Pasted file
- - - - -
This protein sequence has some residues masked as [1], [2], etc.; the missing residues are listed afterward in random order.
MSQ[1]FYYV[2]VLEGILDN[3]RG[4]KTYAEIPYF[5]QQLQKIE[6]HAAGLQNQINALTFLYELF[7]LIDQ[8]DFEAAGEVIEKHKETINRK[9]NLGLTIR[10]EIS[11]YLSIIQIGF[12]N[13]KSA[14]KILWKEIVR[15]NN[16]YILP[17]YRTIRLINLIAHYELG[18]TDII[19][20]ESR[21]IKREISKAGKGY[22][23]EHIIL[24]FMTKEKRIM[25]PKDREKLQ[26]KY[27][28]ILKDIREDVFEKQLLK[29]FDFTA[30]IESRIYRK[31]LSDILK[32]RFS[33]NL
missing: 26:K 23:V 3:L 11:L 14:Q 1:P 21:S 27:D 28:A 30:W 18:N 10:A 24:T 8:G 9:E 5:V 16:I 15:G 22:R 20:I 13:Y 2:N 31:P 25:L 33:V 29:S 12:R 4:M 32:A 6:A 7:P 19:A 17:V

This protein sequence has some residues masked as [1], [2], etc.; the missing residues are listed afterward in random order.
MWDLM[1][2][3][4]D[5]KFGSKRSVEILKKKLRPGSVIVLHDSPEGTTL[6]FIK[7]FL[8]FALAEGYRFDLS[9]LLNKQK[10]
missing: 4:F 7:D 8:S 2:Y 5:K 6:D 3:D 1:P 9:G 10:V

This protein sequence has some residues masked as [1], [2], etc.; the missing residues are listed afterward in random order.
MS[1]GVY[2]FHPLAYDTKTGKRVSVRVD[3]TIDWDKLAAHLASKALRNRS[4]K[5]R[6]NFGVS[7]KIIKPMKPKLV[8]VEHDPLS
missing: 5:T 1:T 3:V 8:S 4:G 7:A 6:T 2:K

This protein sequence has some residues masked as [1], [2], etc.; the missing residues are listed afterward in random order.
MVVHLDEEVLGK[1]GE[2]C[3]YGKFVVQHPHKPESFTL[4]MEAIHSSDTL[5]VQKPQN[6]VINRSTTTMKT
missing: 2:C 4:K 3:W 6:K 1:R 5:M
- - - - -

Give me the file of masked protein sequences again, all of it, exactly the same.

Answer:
This protein sequence has some residues masked as [1], [2], etc.; the missing residues are listed afterward in random order.
MSQ[1]FYYV[2]VLEGILDN[3]RG[4]KTYAEIPYF[5]QQLQKIE[6]HAAGLQNQINALTFLYELF[7]LIDQ[8]DFEAAGEVIEKHKETINRK[9]NLGLTIR[10]EIS[11]YLSIIQIGF[12]N[13]KSA[14]KILWKEIVR[15]NN[16]YILP[17]YRTIRLINLIAHYELG[18]TDII[19][20]ESR[21]IKREISKAGKGY[22][23]EHIIL[24]FMTKEKRIM[25]PKDREKLQ[26]KY[27][28]ILKDIREDVFEKQLLK[29]FDFTA[30]IESRIYRK[31]LSDILK[32]RFS[33]NL
missing: 26:K 23:V 3:L 11:L 14:Q 1:P 21:S 27:D 28:A 30:W 18:N 10:A 24:T 8:G 9:E 5:V 16:I 15:G 22:R 20:I 13:Y 2:N 31:P 25:L 33:V 29:S 12:R 4:M 32:A 6:A 7:P 19:A 17:V

This protein sequence has some residues masked as [1], [2], etc.; the missing residues are listed afterward in random order.
MWDLM[1][2][3][4]D[5]KFGSKRSVEILKKKLRPGSVIVLHDSPEGTTL[6]FIK[7]FL[8]FALAEGYRFDLS[9]LLNKQK[10]
missing: 4:F 7:D 8:S 2:Y 5:K 6:D 3:D 1:P 9:G 10:V

This protein sequence has some residues masked as [1], [2], etc.; the missing residues are listed afterward in random order.
MS[1]GVY[2]FHPLAYDTKTGKRVSVRVD[3]TIDWDKLAAHLASKALRNRS[4]K[5]R[6]NFGVS[7]KIIKPMKPKLV[8]VEHDPLS
missing: 5:T 1:T 3:V 8:S 4:G 7:A 6:T 2:K

This protein sequence has some residues masked as [1], [2], etc.; the missing residues are listed afterward in random order.
MVVHLDEEVLGK[1]GE[2]C[3]YGKFVVQHPHKPESFTL[4]MEAIHSSDTL[5]VQKPQN[6]VINRSTTTMKT
missing: 2:C 4:K 3:W 6:K 1:R 5:M